The “Get Key” button will take you to the redemption code that is the actual eGift card. It will be a 25-character code with dashes. If you’ve decided to sell your cards, this is the code that you will give to the reseller. But, if you’re going to redeem them for Microsoft credit, click the website listed above the key, microsoft.com/redeem. If you’re already signed-in to your Microsoft account, it will take you directly to the redemption page in a new tab. If not, you’ll be prompted to log-in or create a User ID. Once you do, the redemption page will look like this:
Copy and paste the code that you have on your Dell screen and you’ll get another screen asking you to confirm your choice:
Click “Confirm” and you’ll receive confirmation that funds have been loaded. If you repeat the process again with a second card, you’ll see the additive total of the two cards (or more) that you’ve redeemed as well as the funds that you just added.
In order to check your balance, go to your Microsoft account, select the “Payment & billing” dropdown menu and click on “Payment options.”
This will take you to a screen that shows all of your saved payment options, including your Microsoft Store balance:
Once loaded, these funds can be used for anything you can buy on the Microsoft store.
Using Xbox cards for Microsoft Store funds can be a great use of the Dell credits from the Business Platinum, especially if you wait for a 10x bonus from a portal like Rakuten or Topcashback. Awhile ago, my wife and I bought a Surface laptop that was on-sale using approximately $900 in Microsoft credit. That $900 was actually $800 in Dell credit because of the 10% off coupons available on Dell.com when we bought the Xbox cards. Additionally, I purchased all of the eGift cards during 10x Rakuten promos, so received 8,000 Membership Rewards points to boot (Rakuten rewards can either be redeemed for cash or for Membership Rewards at a 1:1 ratio). That’s a pretty good return for 4 Dell credits.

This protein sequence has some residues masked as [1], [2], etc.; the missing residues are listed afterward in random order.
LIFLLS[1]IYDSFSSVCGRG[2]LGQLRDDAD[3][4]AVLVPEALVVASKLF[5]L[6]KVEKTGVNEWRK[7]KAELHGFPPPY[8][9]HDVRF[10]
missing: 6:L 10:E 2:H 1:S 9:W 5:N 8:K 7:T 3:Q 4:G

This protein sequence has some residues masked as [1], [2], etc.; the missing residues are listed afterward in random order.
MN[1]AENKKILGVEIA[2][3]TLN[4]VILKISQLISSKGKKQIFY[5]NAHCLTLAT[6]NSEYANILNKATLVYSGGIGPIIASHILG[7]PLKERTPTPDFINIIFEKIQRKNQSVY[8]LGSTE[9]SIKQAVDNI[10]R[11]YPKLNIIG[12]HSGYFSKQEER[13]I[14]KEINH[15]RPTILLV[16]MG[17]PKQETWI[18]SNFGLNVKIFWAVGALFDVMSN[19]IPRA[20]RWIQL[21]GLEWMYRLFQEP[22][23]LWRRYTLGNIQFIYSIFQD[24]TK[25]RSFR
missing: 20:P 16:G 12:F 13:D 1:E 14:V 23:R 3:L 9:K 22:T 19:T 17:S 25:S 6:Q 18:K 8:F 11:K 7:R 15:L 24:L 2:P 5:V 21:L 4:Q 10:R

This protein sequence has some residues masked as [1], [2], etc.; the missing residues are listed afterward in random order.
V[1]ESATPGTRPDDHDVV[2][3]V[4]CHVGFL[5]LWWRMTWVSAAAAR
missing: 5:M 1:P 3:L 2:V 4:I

There’s also great options that can be had on Dell.com, but at the very least, Microsoft adds some additional selection as well as an increased 11.25% in purchasing power due to the frequent 10% off coupons towards Xbox cards on the site. It can be a very useful part of the toolkit for using Dell credits to maximum value.